• Everyday Research

    Everyday Research

  • 1

Good writing does not happen by accident. Successful writers use deliberate, focused ways of thinking called strategies to make their writing more powerful. A writer's choice of strategies depends on the intended audience and the relationship between the writer and the audience. Strategies must also be appropriate for what the writer wants to accomplish. Although it may be effective in some situations to use a combination of strategies, not every strategy is applicable to every essay. 

Narration, Observation, and Analysis

The gurus introduce basic writing strategies for developing and communicating arguments: narration, observation, and analysis. Each strategy is illustrated as the gurus describe "talking heads" and expert writers discuss how they apply these strategies in their work. A short animation illustrates how careful observation and use of detail can bring writing to life.

Video Focus Points 

Look for answers to these questions when watching the video:

  • Why is narrative useful in a variety of writing situations?
  • How do observation skills help a writer become more effective?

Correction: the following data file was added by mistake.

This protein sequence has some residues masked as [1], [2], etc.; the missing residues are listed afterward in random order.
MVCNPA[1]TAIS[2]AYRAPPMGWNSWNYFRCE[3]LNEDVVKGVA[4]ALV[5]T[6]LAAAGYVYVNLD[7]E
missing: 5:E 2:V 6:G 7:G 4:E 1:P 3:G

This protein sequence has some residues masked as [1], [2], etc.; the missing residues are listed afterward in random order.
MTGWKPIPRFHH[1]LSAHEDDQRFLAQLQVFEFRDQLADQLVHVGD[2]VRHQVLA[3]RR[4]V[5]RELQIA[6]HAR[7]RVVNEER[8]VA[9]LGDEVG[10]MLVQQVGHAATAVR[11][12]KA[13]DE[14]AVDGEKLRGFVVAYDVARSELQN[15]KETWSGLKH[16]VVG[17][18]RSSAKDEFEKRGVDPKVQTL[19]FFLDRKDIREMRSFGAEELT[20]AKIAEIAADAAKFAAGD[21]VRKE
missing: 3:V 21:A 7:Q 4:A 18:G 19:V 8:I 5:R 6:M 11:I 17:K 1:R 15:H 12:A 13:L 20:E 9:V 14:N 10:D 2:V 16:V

• Why is the use of detail important to writing an essay?
  • What is the value of analysis in writing?

 

Using Your Tools

The student writers illustrate how they use various writing strategies as they begin writing about their personal decisions.

Video Focus Point

Look for answers to this question when watching the video:

  • How are the basic writing strategies of narration, observation, and analysis used in essays drafted by the writer's group?

 

 

Basic Terms

Recognizing basic literary and rhetorical devices in formal arguments will contribute greatly to your success in this course. Test your ability to identify common devices used in these selected passages.

 

Practice the Language

Building a vocabulary is an obvious part of learning a language, but the nuances of how a language is used and spoken are also very important. Likewise, some layers of argument are very obvious while others are subtle, often implied rather than stated directly. In this activity, you’ll be hunting for terms in all layers of argument to find the language you’ll be using during your odyssey through writing.

Research: Finding out what you are going to do when you cannot keep on doing what you are doing now.

—Charles Kettering